Woman Sees Her 'Slave Cabin' Birthplace in African-American MuseumBreaking News
tags: slavery, African American Museum
A cabin that housed enslaved people starting in the 1853 was restored and installed in the National Museum of African-American History and Culture -- and on Tuesday a woman who was born there saw her former home in a museum exhibit.
Isabell Meggett Lucas, 87, was amazed to see the two-room wood house where her family of 11 had lived on Edisto Island, South Carolina.
“I never knew this all would come to pass,” she said. “Everybody is excited and happy.”
comments powered by Disqus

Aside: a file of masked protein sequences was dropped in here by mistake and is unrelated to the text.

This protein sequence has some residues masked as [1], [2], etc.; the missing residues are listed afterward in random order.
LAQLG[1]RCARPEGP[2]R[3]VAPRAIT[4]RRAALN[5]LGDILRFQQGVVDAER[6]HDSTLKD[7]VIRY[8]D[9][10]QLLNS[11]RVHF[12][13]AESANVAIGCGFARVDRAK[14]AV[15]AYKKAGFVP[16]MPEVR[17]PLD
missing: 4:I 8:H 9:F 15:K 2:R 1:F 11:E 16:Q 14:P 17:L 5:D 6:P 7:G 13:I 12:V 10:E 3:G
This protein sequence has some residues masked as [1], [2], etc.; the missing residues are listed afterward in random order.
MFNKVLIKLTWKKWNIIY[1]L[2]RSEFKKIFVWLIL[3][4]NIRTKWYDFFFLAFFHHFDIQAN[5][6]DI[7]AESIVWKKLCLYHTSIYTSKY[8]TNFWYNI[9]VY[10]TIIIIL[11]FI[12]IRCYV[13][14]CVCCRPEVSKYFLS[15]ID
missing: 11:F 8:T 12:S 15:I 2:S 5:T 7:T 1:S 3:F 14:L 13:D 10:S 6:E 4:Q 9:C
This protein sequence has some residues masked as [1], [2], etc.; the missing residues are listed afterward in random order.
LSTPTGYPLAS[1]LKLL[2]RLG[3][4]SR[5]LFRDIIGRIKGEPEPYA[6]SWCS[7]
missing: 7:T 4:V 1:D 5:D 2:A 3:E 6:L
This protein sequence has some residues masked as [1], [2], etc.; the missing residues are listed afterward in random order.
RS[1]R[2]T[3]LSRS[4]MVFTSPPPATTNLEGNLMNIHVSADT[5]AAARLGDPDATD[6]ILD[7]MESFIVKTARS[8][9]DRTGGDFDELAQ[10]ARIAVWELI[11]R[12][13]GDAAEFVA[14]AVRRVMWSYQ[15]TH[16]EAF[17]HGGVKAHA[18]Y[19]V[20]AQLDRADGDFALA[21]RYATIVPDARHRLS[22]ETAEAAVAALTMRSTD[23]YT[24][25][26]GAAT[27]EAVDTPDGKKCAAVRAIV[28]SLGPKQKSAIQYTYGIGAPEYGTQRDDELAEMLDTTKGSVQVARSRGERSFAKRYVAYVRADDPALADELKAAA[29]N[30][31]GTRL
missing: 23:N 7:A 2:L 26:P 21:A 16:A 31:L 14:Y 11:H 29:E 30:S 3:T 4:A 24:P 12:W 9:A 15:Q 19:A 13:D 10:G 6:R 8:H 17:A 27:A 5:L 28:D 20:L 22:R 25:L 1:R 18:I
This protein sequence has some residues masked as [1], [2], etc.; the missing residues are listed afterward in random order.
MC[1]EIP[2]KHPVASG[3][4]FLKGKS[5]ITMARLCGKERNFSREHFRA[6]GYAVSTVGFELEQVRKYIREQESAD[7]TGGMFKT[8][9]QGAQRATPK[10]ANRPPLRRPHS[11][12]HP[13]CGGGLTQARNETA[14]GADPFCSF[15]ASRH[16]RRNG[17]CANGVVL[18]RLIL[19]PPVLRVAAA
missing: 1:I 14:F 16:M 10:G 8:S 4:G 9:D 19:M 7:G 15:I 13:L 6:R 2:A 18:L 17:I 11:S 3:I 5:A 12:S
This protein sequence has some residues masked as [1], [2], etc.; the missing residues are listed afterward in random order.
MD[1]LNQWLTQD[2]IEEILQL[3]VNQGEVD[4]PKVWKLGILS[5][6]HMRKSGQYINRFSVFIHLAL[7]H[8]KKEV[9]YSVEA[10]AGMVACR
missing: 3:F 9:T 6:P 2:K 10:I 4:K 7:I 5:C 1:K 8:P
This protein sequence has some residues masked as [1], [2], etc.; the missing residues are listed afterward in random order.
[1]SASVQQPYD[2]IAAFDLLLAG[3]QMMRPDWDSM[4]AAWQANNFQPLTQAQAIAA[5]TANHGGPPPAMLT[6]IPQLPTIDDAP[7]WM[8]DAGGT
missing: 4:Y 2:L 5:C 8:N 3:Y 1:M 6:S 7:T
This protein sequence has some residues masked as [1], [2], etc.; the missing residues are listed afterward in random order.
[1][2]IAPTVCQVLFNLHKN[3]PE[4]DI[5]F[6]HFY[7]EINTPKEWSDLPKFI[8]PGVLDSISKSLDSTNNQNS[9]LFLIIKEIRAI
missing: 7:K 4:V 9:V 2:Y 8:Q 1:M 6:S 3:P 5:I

- The New York Times journalist who secretly led the charge against liberal media bias
- A history lesson: Do tax cuts pay for themselves?
- As colleges investigate slavery ties, George Washington University joins in
- Before the Bus, Rosa Parks Was a Sexual Assault Investigator
- The Penn TA who said she calls on black women first won’t be teaching next semester
- Black South African scholars urged to correct white historians’ distortion
- At Columbia, Three Women, 30 Years and a Pattern of Harassment
- Pakistani Historian Mobarak Haidar says Muslims “have no religious basis to rule Jerusalem”
- AHA Announces Last-Minute Sessions Timed to News Events